NEW YORK (Reuters) - Eight federal court lawsuits accusing Bank of New York Mellon Corp of routinely overcharging clients on foreign exchange trades have been moved to Manhattan federal court at the custody bank’s request.
The cases were transferred on Monday by the United States Judicial Panel on Multidistrict Litigation, according to an order made public on Tuesday. The panel said it found common questions of fact in cases filed in New York, California and Pennsylvania.
“All actions share factual issues arising from allegations concerning BNY Mellon’s provision of foreign exchange services to its clients,” the order said.
BNY Mellon and State Street got into trouble by promoting seemingly lower wholesale-type pricing on small, retail-size forex trades called standing instruction transactions. So-called negotiated trades, used by larger forex traders, account for most of the banks’ volume, but standing instructions are usually much more profitable.
Pension funds in California, Florida, Massachusetts, New York and Virginia, for example, claim the banks got their high profit margins by loading them up with hidden price markups. Both banks have said those claims have no merit.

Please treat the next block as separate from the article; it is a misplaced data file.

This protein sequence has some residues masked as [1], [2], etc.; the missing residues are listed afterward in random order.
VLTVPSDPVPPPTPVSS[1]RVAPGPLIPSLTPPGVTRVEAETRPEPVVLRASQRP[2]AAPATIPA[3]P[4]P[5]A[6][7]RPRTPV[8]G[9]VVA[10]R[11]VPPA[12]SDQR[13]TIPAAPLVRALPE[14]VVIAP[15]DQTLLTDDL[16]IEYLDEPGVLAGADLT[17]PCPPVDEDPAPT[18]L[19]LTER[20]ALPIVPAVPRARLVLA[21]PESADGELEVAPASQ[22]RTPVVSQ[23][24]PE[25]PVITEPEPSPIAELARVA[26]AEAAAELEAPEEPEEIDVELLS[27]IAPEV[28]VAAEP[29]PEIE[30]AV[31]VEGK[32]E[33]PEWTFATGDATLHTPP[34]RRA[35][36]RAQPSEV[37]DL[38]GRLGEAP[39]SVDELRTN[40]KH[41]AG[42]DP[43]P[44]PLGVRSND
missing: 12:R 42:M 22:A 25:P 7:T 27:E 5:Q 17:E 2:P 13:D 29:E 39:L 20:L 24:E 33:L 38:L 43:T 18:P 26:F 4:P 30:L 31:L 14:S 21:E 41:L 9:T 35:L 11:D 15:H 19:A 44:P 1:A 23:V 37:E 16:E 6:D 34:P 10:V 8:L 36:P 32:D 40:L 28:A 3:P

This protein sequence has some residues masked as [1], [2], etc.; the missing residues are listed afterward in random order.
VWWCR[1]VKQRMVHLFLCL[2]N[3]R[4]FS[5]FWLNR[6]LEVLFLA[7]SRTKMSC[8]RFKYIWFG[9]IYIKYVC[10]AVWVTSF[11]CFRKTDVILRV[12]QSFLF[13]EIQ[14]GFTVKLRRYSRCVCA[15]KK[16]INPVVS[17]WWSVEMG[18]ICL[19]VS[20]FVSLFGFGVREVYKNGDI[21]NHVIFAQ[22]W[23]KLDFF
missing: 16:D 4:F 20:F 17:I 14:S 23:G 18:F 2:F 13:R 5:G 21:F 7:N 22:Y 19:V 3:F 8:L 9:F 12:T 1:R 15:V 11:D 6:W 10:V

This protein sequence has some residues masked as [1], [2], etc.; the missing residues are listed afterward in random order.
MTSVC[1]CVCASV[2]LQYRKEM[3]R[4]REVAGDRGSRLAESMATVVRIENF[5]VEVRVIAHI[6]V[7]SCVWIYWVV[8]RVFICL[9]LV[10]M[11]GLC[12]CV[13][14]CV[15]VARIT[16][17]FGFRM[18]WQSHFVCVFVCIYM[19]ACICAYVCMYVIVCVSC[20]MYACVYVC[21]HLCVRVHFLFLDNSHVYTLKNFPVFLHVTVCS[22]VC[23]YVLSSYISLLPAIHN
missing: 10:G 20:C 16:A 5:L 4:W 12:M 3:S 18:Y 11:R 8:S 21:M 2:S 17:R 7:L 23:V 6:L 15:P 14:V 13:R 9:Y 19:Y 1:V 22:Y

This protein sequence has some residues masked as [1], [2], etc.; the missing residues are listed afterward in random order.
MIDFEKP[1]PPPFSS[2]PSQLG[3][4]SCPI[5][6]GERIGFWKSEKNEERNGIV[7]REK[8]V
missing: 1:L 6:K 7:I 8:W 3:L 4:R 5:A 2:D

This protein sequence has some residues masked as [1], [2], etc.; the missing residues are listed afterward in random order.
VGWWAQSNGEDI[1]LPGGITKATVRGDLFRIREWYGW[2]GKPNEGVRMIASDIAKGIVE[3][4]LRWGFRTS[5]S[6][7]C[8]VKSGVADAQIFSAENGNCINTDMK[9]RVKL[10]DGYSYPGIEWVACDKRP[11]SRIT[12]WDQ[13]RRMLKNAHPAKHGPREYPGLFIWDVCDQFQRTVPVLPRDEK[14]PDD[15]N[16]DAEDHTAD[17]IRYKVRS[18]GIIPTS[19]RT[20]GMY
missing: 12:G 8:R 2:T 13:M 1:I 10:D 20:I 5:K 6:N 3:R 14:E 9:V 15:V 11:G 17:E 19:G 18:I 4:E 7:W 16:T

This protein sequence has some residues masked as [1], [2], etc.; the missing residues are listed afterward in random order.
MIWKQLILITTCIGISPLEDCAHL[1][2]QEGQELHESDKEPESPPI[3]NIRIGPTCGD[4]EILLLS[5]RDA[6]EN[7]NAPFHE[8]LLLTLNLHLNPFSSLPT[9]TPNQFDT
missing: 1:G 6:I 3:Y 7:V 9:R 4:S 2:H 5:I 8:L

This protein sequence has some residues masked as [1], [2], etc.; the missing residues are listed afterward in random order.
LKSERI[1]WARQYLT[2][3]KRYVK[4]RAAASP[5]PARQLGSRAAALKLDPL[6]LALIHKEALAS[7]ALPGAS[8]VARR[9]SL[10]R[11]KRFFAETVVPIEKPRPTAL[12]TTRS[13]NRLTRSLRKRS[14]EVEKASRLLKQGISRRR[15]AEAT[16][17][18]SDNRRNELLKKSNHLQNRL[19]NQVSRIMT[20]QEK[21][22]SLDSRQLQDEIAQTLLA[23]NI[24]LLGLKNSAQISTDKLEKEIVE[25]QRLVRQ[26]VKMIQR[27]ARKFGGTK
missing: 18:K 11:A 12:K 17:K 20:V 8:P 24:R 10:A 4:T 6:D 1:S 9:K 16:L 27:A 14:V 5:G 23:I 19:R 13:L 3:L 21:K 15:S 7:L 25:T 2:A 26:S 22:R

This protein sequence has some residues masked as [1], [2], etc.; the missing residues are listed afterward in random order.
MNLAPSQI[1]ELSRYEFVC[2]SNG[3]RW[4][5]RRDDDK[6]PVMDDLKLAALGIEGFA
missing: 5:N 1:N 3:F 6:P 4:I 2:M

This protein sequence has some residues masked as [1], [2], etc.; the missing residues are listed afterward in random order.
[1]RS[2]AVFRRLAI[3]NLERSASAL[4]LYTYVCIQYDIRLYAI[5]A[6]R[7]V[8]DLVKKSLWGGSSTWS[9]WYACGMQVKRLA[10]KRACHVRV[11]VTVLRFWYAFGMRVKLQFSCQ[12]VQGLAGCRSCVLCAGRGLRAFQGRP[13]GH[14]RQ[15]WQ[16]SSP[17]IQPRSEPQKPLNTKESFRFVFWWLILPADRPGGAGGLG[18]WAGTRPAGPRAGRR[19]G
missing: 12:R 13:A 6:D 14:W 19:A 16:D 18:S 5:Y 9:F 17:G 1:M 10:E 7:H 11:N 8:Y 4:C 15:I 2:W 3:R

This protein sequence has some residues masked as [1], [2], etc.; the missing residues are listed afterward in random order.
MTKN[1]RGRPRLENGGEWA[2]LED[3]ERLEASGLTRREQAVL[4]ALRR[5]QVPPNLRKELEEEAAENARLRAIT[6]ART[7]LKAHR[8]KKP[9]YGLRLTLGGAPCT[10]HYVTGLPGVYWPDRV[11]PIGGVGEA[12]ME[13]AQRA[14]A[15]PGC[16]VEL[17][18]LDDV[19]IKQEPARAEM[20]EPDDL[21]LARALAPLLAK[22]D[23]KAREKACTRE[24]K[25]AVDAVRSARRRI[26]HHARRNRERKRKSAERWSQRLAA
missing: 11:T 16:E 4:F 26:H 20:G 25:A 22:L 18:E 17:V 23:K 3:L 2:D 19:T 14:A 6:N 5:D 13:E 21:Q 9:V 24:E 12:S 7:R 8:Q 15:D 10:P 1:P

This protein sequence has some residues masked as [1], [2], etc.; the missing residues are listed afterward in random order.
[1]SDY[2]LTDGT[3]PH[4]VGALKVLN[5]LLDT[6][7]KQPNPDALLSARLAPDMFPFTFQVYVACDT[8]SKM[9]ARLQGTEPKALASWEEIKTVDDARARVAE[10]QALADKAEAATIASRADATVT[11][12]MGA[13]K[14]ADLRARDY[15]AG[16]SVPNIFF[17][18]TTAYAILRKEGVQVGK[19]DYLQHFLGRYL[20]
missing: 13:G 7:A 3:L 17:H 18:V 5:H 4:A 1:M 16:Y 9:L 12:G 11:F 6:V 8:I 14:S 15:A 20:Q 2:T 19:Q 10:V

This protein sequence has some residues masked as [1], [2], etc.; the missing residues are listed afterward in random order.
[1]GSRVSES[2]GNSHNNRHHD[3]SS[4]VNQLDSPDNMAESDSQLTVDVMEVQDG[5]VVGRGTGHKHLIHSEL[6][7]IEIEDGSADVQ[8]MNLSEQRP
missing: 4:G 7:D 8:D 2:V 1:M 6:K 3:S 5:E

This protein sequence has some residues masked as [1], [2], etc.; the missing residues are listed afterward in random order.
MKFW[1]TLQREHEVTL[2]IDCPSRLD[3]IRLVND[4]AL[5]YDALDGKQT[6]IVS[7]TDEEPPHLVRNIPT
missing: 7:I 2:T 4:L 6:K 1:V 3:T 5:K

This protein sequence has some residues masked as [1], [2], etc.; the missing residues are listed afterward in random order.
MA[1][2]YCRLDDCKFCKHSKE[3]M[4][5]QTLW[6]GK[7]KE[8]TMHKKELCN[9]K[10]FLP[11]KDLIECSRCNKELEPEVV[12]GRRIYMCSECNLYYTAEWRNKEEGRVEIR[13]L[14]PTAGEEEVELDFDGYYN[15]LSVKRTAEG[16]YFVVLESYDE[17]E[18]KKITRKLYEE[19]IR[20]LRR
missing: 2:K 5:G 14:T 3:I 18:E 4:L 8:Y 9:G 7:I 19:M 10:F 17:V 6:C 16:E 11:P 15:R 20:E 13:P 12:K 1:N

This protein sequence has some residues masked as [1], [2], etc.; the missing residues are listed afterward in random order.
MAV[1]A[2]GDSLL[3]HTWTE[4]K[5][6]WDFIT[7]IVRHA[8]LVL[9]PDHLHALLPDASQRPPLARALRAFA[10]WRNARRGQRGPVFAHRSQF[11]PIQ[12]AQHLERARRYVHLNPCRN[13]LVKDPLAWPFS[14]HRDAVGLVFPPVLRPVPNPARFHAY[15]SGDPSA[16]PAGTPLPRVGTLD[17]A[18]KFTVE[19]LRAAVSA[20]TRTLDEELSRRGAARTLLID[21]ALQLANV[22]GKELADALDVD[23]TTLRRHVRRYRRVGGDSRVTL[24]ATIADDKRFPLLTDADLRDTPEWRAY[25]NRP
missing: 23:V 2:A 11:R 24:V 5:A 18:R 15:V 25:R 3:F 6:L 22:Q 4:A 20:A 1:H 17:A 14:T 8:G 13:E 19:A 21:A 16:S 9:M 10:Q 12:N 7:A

In January, Bank of New York Mellon Corp and federal prosecutors in New York reached a partial settlement over civil fraud charges brought by the government last year accusing the bank of overcharging clients for trading currencies.
Under the settlement, the two sides said, the bank would disclose how it determines prices for certain transactions. There was no mention of a monetary settlement, but the court documents said the parties were continuing discussions. The government sought hundreds of millions of dollars in civil penalties.
The case is Clark et al v Hassell et al in U.S. District Court for the Southern District of New York No. 12-md-02335.
Additional reporting by Tim McLaughlin; Editing by Tim Dobbyn